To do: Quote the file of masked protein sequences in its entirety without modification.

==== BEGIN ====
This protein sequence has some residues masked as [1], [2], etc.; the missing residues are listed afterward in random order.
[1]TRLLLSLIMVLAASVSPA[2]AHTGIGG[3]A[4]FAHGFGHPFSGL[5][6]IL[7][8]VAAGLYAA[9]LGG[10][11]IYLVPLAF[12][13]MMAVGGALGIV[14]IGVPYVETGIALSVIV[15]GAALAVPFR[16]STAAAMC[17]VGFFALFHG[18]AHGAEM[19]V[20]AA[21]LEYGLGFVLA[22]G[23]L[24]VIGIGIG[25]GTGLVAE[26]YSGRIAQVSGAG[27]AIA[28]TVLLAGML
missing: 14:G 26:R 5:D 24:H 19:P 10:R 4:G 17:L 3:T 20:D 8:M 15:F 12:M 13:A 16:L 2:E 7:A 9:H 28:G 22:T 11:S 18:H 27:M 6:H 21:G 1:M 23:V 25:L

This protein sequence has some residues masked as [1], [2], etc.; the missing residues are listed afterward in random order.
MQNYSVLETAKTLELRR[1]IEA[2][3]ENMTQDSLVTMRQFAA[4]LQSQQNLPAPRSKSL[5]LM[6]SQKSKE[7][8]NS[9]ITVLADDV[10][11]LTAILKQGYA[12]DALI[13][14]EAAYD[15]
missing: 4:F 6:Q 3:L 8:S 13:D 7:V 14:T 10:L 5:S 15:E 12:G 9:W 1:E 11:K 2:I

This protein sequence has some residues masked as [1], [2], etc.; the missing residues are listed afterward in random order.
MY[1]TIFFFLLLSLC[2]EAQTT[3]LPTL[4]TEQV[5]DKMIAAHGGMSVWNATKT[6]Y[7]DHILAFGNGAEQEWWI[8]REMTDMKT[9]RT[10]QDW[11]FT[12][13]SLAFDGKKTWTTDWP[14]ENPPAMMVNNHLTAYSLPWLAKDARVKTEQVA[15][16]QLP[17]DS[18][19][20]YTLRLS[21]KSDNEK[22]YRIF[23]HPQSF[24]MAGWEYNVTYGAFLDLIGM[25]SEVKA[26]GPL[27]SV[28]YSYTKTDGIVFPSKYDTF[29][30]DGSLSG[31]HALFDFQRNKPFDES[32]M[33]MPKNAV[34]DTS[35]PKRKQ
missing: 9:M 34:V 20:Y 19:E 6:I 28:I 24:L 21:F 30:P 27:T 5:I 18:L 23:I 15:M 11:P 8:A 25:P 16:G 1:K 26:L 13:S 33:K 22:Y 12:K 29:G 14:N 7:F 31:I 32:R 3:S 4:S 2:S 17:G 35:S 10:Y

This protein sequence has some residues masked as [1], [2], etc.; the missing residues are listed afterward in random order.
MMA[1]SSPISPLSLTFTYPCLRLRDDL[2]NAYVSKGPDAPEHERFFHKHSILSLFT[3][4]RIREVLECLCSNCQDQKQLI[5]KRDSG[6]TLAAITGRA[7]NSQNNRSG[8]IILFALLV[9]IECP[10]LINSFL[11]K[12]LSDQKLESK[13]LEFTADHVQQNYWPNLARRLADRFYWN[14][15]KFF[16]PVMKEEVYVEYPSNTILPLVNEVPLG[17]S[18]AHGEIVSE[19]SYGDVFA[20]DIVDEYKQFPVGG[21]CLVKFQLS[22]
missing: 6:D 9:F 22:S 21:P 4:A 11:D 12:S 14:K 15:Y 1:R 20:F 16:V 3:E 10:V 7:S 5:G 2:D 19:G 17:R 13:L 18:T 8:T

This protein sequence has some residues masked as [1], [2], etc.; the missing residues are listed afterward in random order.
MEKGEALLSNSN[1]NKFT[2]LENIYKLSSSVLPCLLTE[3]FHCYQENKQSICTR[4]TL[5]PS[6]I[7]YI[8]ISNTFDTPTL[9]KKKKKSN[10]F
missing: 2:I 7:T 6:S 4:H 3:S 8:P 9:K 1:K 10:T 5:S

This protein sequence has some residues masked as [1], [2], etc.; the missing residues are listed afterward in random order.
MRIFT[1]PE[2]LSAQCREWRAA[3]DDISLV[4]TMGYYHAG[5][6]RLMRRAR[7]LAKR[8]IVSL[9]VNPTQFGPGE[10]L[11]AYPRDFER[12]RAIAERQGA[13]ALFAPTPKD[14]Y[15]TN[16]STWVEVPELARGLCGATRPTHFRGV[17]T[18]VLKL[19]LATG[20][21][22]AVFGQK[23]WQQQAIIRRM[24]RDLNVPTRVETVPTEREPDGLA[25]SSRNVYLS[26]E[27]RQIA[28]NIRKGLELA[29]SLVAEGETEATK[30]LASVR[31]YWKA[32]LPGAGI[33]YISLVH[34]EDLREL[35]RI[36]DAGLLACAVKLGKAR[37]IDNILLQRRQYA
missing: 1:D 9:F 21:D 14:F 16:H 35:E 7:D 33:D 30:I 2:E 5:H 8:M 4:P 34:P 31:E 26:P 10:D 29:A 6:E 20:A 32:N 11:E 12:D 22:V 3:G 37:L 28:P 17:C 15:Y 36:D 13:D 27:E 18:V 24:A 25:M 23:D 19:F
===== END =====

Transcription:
This protein sequence has some residues masked as [1], [2], etc.; the missing residues are listed afterward in random order.
[1]TRLLLSLIMVLAASVSPA[2]AHTGIGG[3]A[4]FAHGFGHPFSGL[5][6]IL[7][8]VAAGLYAA[9]LGG[10][11]IYLVPLAF[12][13]MMAVGGALGIV[14]IGVPYVETGIALSVIV[15]GAALAVPFR[16]STAAAMC[17]VGFFALFHG[18]AHGAEM[19]V[20]AA[21]LEYGLGFVLA[22]G[23]L[24]VIGIGIG[25]GTGLVAE[26]YSGRIAQVSGAG[27]AIA[28]TVLLAGML
missing: 14:G 26:R 5:D 24:H 19:P 10:R 4:G 17:L 3:T 20:D 8:M 15:F 12:M 13:A 16:L 2:E 7:A 9:H 28:G 22:T 11:S 18:H 27:M 6:H 21:G 1:M 23:V 25:L

This protein sequence has some residues masked as [1], [2], etc.; the missing residues are listed afterward in random order.
MQNYSVLETAKTLELRR[1]IEA[2][3]ENMTQDSLVTMRQFAA[4]LQSQQNLPAPRSKSL[5]LM[6]SQKSKE[7][8]NS[9]ITVLADDV[10][11]LTAILKQGYA[12]DALI[13][14]EAAYD[15]
missing: 4:F 6:Q 3:L 8:S 13:D 7:V 14:T 10:L 5:S 15:E 12:G 9:W 1:E 11:K 2:I

This protein sequence has some residues masked as [1], [2], etc.; the missing residues are listed afterward in random order.
MY[1]TIFFFLLLSLC[2]EAQTT[3]LPTL[4]TEQV[5]DKMIAAHGGMSVWNATKT[6]Y[7]DHILAFGNGAEQEWWI[8]REMTDMKT[9]RT[10]QDW[11]FT[12][13]SLAFDGKKTWTTDWP[14]ENPPAMMVNNHLTAYSLPWLAKDARVKTEQVA[15][16]QLP[17]DS[18][19][20]YTLRLS[21]KSDNEK[22]YRIF[23]HPQSF[24]MAGWEYNVTYGAFLDLIGM[25]SEVKA[26]GPL[27]SV[28]YSYTKTDGIVFPSKYDTF[29][30]DGSLSG[31]HALFDFQRNKPFDES[32]M[33]MPKNAV[34]DTS[35]PKRKQ
missing: 9:M 34:V 20:Y 19:E 6:I 28:I 24:L 21:F 30:P 27:T 5:I 18:L 23:I 15:M 11:P 8:A 25:P 16:G 1:K 26:L 13:S 33:K 22:Y 12:K 29:G 14:N 7:F 31:I 32:R 3:S 4:S 2:S 17:G 35:S 10:Y

This protein sequence has some residues masked as [1], [2], etc.; the missing residues are listed afterward in random order.
MMA[1]SSPISPLSLTFTYPCLRLRDDL[2]NAYVSKGPDAPEHERFFHKHSILSLFT[3][4]RIREVLECLCSNCQDQKQLI[5]KRDSG[6]TLAAITGRA[7]NSQNNRSG[8]IILFALLV[9]IECP[10]LINSFL[11]K[12]LSDQKLESK[13]LEFTADHVQQNYWPNLARRLADRFYWN[14][15]KFF[16]PVMKEEVYVEYPSNTILPLVNEVPLG[17]S[18]AHGEIVSE[19]SYGDVFA[20]DIVDEYKQFPVGG[21]CLVKFQLS[22]
missing: 6:D 9:F 22:S 21:P 4:A 11:D 12:S 14:K 15:Y 1:R 20:F 16:V 3:E 10:V 7:S 5:G 2:D 19:G 17:R 13:L 18:T 8:T

This protein sequence has some residues masked as [1], [2], etc.; the missing residues are listed afterward in random order.
MEKGEALLSNSN[1]NKFT[2]LENIYKLSSSVLPCLLTE[3]FHCYQENKQSICTR[4]TL[5]PS[6]I[7]YI[8]ISNTFDTPTL[9]KKKKKSN[10]F
missing: 2:I 7:T 6:S 4:H 3:S 8:P 9:K 1:K 10:T 5:S

This protein sequence has some residues masked as [1], [2], etc.; the missing residues are listed afterward in random order.
MRIFT[1]PE[2]LSAQCREWRAA[3]DDISLV[4]TMGYYHAG[5][6]RLMRRAR[7]LAKR[8]IVSL[9]VNPTQFGPGE[10]L[11]AYPRDFER[12]RAIAERQGA[13]ALFAPTPKD[14]Y[15]TN[16]STWVEVPELARGLCGATRPTHFRGV[17]T[18]VLKL[19]LATG[20][21][22]AVFGQK[23]WQQQAIIRRM[24]RDLNVPTRVETVPTEREPDGLA[25]SSRNVYLS[26]E[27]RQIA[28]NIRKGLELA[29]SLVAEGETEATK[30]LASVR[31]YWKA[32]LPGAGI[33]YISLVH[34]EDLREL[35]RI[36]DAGLLACAVKLGKAR[37]IDNILLQRRQYA
missing: 1:D 9:F 21:D 14:F 16:H 35:E 7:D 33:D 30:I 2:E 5:H 8:M 4:P 34:P 31:E 26:P 10:D 29:A 6:E 20:A 32:N 11:E 12:D 22:V 3:G 37:L 28:P 17:C 15:Y 36:D 13:D 27:E 18:V 24:A 25:M 23:D 19:F